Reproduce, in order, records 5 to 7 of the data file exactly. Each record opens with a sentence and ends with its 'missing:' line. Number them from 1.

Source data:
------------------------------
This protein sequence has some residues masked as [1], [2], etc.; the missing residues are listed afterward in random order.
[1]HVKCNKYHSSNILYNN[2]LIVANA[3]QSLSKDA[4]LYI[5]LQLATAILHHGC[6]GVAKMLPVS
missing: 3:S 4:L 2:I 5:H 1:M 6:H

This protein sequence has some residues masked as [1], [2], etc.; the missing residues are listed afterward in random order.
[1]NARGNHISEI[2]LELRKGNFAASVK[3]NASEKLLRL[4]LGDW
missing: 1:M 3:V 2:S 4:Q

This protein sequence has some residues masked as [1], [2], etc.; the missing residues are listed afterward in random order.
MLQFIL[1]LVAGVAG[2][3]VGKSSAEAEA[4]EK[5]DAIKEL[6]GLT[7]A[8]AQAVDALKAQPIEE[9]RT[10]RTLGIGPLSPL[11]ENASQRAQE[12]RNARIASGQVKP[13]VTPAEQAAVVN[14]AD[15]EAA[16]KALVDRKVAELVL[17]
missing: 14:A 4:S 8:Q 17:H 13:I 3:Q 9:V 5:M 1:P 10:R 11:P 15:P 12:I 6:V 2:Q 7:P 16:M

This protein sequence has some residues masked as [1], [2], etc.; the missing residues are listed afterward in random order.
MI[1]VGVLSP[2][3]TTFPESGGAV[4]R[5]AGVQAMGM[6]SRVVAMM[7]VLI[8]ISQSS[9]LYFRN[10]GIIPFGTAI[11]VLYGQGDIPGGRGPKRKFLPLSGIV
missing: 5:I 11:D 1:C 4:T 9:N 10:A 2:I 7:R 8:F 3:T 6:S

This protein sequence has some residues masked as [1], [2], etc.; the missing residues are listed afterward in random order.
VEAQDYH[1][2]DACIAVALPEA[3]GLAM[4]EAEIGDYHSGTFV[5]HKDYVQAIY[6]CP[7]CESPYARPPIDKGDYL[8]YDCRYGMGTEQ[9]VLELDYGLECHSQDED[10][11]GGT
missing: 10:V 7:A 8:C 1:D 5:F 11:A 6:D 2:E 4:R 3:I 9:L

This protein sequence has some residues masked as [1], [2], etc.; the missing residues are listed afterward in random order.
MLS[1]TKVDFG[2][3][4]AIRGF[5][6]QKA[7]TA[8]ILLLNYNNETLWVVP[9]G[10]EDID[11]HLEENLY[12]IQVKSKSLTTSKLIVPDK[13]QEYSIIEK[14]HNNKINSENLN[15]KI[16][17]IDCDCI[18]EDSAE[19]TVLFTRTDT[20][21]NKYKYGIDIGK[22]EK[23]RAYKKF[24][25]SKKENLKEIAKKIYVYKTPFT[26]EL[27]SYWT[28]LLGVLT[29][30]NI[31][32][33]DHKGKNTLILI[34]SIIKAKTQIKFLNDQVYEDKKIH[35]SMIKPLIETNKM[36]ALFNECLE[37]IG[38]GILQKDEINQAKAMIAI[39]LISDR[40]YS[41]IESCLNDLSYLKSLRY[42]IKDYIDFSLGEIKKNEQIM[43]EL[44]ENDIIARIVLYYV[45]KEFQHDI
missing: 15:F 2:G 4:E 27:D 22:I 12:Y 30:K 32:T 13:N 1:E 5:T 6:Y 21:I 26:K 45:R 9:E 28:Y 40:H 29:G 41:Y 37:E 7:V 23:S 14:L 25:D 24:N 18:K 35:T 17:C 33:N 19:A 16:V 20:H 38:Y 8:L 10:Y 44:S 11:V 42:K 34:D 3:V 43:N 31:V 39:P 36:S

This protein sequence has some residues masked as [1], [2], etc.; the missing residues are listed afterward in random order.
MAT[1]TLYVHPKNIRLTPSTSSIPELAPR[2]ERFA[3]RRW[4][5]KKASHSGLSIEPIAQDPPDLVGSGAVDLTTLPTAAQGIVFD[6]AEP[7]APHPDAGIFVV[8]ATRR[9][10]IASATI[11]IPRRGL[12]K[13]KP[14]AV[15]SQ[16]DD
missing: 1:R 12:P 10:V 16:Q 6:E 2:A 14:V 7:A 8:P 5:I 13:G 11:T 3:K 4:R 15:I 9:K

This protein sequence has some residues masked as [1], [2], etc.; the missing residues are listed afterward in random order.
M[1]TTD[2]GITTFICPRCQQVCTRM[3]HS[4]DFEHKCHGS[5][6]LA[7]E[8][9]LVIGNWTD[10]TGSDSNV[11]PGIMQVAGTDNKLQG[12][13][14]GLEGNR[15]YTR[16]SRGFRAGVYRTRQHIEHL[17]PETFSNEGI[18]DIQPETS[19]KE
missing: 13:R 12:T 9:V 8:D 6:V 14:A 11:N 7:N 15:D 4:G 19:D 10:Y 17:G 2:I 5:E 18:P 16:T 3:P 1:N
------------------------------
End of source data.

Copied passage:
This protein sequence has some residues masked as [1], [2], etc.; the missing residues are listed afterward in random order.
VEAQDYH[1][2]DACIAVALPEA[3]GLAM[4]EAEIGDYHSGTFV[5]HKDYVQAIY[6]CP[7]CESPYARPPIDKGDYL[8]YDCRYGMGTEQ[9]VLELDYGLECHSQDED[10][11]GGT
missing: 10:V 7:A 8:C 1:D 5:F 11:A 6:D 2:E 4:R 3:I 9:L

This protein sequence has some residues masked as [1], [2], etc.; the missing residues are listed afterward in random order.
MLS[1]TKVDFG[2][3][4]AIRGF[5][6]QKA[7]TA[8]ILLLNYNNETLWVVP[9]G[10]EDID[11]HLEENLY[12]IQVKSKSLTTSKLIVPDK[13]QEYSIIEK[14]HNNKINSENLN[15]KI[16][17]IDCDCI[18]EDSAE[19]TVLFTRTDT[20][21]NKYKYGIDIGK[22]EK[23]RAYKKF[24][25]SKKENLKEIAKKIYVYKTPFT[26]EL[27]SYWT[28]LLGVLT[29][30]NI[31][32][33]DHKGKNTLILI[34]SIIKAKTQIKFLNDQVYEDKKIH[35]SMIKPLIETNKM[36]ALFNECLE[37]IG[38]GILQKDEINQAKAMIAI[39]LISDR[40]YS[41]IESCLNDLSYLKSLRY[42]IKDYIDFSLGEIKKNEQIM[43]EL[44]ENDIIARIVLYYV[45]KEFQHDI
missing: 15:F 2:G 4:E 27:D 22:I 12:Y 30:K 32:T 13:N 1:E 5:T 6:Y 21:I 26:K 45:R 9:E 28:Y 40:H 29:G 41:Y 37:E 7:V 23:S 14:L 25:D 24:N 18:K 35:T 17:C 33:N 19:A 16:V 20:H 38:Y 8:L 10:Y 44:S 11:V 42:K 34:D 3:V 43:N 31:V 39:P 36:S

This protein sequence has some residues masked as [1], [2], etc.; the missing residues are listed afterward in random order.
MAT[1]TLYVHPKNIRLTPSTSSIPELAPR[2]ERFA[3]RRW[4][5]KKASHSGLSIEPIAQDPPDLVGSGAVDLTTLPTAAQGIVFD[6]AEP[7]APHPDAGIFVV[8]ATRR[9][10]IASATI[11]IPRRGL[12]K[13]KP[14]AV[15]SQ[16]DD
missing: 1:R 12:P 10:V 16:Q 6:E 2:A 14:V 7:A 8:P 5:I 13:G 11:T 3:K 4:R 15:I 9:K